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Blame game over bookings

Manly Daily

Saturday 11 May 2002

PITTWATER Council and the Pedestrian Council of Australia (PCA) are blaming each other for causing a parking crackdown in Palm Beach and Careel Bay.

The council says it has been unfairly forced to issue a raft of $63 fines outraging residents while the PCA has blamed the council for ignoring its pleas for improving pedestrian safety.

In an unprecedented step, council general manager Angus Gordon said he was prepared to release PCA correspondence to show that the group's chairman Harold Scruby had pushed for the crackdown.

Mr Gordon said the material would reveal the PCA's “unrelenting campaign to ensure council enforces the parking laws of the state”.

The council has received some 89 e-mails on the subject of illegal parking from Mr Scruby, many with attached photographic evidence, since 1999.

But Mr Scruby said he would not give permission to release the correspondence, emphasising that pedestrian safety was the most important issue.

Mr Scruby reiterated that the council could be held liable if it refused to enforce the laws properly.

“We've been writing to council for three years explaining that there is a bus stop (outside Palm Beach Golf Club) and a pedestrian crossing and that it's illegal to park within 20m of it because it's dangerous,” he said.

“Imagine if someone was killed or injured at that spot but the council had never booked anyone there?”

Mr Gordon said the council was “the meat in the sandwich”.

“The PCA has taken council to task for what the PCA believes is the failure of council's rangers to enforce the parking laws of this state,” he said.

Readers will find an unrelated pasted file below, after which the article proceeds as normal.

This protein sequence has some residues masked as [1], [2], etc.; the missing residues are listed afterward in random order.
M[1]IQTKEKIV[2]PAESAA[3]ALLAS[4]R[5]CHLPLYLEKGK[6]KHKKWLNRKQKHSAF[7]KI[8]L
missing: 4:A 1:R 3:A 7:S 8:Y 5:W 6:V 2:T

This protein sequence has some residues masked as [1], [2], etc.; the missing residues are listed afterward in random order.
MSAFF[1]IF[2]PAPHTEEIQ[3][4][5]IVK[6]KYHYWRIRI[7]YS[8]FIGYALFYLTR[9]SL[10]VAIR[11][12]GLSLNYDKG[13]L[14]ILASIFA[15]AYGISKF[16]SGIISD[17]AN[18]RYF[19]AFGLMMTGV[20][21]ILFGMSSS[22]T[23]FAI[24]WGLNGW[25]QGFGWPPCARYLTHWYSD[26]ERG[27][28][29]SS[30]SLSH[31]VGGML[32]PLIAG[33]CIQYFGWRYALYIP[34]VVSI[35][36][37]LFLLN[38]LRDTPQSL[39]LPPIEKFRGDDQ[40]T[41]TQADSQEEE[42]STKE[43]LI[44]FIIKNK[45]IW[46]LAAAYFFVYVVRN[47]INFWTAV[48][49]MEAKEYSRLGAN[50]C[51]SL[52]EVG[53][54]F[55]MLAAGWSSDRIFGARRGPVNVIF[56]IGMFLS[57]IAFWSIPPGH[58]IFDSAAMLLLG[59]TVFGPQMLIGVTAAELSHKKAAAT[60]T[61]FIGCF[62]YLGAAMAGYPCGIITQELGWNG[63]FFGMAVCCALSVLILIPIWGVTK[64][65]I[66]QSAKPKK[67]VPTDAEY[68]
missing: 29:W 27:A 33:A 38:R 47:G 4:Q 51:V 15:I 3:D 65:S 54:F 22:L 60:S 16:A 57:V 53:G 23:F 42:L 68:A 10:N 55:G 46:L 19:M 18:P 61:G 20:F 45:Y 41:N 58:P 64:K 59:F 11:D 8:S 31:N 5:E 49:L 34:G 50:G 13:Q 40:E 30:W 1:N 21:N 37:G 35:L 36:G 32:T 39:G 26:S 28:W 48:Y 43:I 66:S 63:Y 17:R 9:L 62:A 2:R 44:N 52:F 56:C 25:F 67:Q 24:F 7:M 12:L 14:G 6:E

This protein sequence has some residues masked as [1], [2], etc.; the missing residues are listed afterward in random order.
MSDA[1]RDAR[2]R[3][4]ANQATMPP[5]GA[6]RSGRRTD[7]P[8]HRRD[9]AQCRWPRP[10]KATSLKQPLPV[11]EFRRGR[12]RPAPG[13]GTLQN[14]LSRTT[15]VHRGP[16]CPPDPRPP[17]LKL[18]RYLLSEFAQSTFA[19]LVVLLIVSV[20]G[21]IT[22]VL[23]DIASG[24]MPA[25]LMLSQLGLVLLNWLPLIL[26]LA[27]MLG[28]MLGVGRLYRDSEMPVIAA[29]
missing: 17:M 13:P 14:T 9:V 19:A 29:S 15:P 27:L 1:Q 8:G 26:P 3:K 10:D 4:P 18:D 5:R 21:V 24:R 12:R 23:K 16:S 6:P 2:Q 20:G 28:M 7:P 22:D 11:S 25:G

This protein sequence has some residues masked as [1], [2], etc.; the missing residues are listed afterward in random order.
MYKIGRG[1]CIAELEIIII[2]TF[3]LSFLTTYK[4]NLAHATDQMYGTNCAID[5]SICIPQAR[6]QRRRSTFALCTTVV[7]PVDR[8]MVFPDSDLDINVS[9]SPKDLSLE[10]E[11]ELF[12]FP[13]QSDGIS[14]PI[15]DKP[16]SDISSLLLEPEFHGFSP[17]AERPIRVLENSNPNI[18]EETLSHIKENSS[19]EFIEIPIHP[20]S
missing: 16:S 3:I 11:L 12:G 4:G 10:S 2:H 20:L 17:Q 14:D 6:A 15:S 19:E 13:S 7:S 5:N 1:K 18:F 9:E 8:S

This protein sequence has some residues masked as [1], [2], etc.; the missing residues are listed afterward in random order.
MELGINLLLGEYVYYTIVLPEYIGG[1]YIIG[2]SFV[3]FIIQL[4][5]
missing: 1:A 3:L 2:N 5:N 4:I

“Complaints have been forwarded to council by the PCA alleging corrupt conduct by rangers due to their failure to book vehicles.”

Mr Gordon said those complaints had been forwarded to the ICAC, while the council had no record of accidents or injuries at the locations in question.

“When we don't have that record, then one has to question whether or not it is necessary to enforce the letter of the law,” he said.

But Mr Scruby said it was no defence to say safety measures should not be implemented because accidents had yet to occur.

Mr Gordon said the fundamental difference in opinions was that the council wanted a progressive implementation process, including an education campaign, while the PCA wanted immediate enforcement.
Mr Scruby said the new parking arrangements should have been implemented when the Australian Road Rules were adopted in December 1999.

“Under the (rules), motorists must park `in the direction of traffic flow unless otherwise signposted',” Mr Scruby said.

He said that the PCA did not want a parking blitz but a safety audit and proper signage.

However Mr Gordon said the PCA had ignored the fact that the council had been actively lobbying the RTA for years to allow changes that would allow for improved parking while maintaining pedestrian safety.

He urged the PCA to sit down with the council and listen to its implementation strategy.

But Mr Scruby believes the council has failed to enforce the law for fear of annoying its racketeers.

“It's all about not upsetting the locals,” he said. “Well, we don't care if we are going to upset the locals if we are going to save a life.”
Related Articles:
"Crackdown fury" - Manly Daily - 8 May 2002
"Crossing Scruby" - Manly Daily - 18 May 2002
"Meeting helps to clear the air" - Manly Daily - 18 May 2002
"Peace breaks out" - Manly Daily - 18 May 2002